Seager, Richard B.
Explorations in the Island of Mochlos — Boston [u.a.], 1912

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deceased; the objects were not mere imitations made solely for burial
purposes, as was so often the case with the ornaments from the graves
at Mycenae. Although the diadems were doubtless made with the
idea of tying the two ends together at the back of the head, the owners
of Nos. II, 3, 5, 6 and 10 (Fig. 8) found that to make them more
secure it was necessary to fasten them by means of pins which were
jabbed through the thin gold. These pin holes are especially notice-
able in No. II, 5 (Fig. 9), one end of which is quite full of them.

The pins, Nos. II, 29, a, b (Fig. 10), are all made from one piece of
metal,—petals, stamens and stem. A narrow sheet of thin gold was
cut into the required shape, beginning with the stamens and ending
with the petals, to which a long strip of thin metal was left attached
to form the stem of the pin. This sheet was then rolled up with the
stamens inside and the flower was complete.

Large gold beads are usually of very thin metal and must for-
merly have covered a core of some perishable material (Fig. 25,
No. VI, 27, the three centre beads).

As has been said, the only objects which show any signs of very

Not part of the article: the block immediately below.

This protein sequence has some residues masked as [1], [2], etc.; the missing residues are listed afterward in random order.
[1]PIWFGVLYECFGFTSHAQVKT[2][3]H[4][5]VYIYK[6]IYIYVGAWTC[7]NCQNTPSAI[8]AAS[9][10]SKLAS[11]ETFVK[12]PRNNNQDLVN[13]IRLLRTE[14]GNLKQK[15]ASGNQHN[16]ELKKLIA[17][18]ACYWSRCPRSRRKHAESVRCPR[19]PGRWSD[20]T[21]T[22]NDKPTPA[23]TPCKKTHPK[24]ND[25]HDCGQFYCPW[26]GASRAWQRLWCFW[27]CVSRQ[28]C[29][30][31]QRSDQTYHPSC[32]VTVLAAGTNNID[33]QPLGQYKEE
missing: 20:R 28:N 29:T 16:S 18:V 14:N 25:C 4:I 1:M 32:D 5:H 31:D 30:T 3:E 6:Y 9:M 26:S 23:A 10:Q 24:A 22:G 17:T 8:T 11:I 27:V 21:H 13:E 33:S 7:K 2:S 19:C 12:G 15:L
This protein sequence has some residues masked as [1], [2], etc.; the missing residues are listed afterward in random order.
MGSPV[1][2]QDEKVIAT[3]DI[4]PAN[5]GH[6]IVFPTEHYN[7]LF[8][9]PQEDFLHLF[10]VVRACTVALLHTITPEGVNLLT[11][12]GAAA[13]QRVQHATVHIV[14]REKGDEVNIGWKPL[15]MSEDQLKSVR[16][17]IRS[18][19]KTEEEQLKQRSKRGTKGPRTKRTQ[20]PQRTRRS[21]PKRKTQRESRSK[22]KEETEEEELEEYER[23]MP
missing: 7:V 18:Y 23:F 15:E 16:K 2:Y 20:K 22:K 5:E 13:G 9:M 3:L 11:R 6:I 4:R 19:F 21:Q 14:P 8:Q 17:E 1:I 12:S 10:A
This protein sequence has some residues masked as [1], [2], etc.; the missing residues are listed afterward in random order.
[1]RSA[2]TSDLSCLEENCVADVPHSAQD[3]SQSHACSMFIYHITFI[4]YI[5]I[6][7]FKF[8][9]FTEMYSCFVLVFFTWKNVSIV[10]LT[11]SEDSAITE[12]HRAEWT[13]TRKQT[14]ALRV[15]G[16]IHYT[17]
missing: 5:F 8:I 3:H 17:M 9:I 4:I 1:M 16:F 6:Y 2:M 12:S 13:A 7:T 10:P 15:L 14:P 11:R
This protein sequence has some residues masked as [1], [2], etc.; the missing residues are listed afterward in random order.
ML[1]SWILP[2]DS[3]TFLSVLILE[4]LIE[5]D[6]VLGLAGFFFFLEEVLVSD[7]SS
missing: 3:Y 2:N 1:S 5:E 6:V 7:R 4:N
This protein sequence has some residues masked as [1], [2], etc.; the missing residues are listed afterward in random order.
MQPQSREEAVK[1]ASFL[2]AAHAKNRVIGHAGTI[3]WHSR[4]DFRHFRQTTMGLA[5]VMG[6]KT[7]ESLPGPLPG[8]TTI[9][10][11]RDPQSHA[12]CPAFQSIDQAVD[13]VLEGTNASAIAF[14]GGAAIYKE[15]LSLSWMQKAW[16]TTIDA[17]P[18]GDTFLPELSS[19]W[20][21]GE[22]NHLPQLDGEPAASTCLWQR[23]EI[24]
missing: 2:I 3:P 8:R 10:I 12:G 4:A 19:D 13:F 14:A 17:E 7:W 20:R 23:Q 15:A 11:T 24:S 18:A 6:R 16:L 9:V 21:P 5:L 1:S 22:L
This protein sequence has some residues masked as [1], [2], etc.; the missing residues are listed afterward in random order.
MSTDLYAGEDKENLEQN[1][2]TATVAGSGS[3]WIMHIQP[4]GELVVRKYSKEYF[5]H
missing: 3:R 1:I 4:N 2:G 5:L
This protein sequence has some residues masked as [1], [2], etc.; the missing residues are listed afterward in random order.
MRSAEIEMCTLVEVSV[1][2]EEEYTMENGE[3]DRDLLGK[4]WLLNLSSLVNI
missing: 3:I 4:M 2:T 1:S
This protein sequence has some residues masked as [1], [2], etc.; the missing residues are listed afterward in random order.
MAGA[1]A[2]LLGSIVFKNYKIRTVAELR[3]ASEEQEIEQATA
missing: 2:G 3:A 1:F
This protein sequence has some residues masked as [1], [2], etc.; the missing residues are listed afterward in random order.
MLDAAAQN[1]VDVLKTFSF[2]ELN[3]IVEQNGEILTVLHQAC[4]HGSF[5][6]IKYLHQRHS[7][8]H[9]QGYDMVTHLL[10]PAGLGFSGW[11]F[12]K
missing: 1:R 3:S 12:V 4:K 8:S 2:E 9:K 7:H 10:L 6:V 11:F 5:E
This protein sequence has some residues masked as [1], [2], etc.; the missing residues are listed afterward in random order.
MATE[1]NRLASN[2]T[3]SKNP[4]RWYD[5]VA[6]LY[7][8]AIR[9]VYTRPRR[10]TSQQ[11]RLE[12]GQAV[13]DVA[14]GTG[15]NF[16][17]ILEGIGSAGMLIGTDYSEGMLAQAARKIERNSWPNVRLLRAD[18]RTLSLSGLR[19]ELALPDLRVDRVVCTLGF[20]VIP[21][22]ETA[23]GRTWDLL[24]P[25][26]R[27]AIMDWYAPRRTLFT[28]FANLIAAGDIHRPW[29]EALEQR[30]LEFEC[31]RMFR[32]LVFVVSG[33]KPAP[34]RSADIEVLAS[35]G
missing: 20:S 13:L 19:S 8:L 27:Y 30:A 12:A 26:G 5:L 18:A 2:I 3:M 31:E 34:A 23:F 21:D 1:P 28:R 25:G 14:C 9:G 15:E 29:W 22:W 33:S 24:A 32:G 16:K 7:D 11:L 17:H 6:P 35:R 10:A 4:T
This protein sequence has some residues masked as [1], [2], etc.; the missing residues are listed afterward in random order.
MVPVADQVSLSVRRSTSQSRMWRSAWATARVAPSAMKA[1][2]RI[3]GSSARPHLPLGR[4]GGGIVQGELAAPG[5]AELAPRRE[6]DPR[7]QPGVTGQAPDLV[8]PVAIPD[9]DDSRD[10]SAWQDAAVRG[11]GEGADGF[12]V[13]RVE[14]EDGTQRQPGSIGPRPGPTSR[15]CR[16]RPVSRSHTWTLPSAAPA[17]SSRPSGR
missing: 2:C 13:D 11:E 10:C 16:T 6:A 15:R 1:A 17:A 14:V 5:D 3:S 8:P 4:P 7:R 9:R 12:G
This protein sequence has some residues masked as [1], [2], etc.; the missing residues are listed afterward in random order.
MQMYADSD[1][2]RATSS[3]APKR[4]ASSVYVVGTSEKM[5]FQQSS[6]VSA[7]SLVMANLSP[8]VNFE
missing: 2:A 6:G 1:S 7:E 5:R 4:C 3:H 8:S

skilful workmanship are the gold chains (Fig. 11, Nos. II, 30, 35,
36; Fig. 25, Nos. VI, 31 a, b; Fig. 43, Nos. XIX, 20, 22). These
chains in point of delicacy bear comparison with those of the late
Greek period and prove that, when necessary, the Early Minoan
goldsmith could turn out work of real merit. Some of the beads
from the Mochlos graves present analogies to Egyptian examples
and are interesting in view of the theory of early communication
between Crete and Egypt which has already been discussed in con-
nection with the stone vases. The long gold necklace, No. XXI, 19
(Fig. 20), certainly recalls the common "mummy" beads of Egyp-
tian porcelain, and the same may be said of the necklace in Figure 25
(No. VI, 35). It has been pointed out to me that certain carnelian
beads in Figure 41 (No. XIX, 14) are Egyptian in style. As they are
clearly of local manufacture, they must not be regarded as Egyptian
importations but may show that certain types of beads became known
to the Minoans through trade with the people of the Nile valley.

Objects of Copper and Bronze

The Mochlos tombs produced about 20 knife blades, 3 spearheads,
a number of pairs of pincers and some small cutters, the use of which
is uncertain. The knife blades from the earliest tombs are all of
the short triangular type shown in Figure 44 (Nos. I, k, and XXI,
21, 22).J Knife blades of this sort were common on all the Messara

1 Mosso in his Dawn of the Mediterranean Civilization, pp. 105-110, stated that he believed
the Early Minoan period in Crete belonged to the Copper Age. His analyses of a number of
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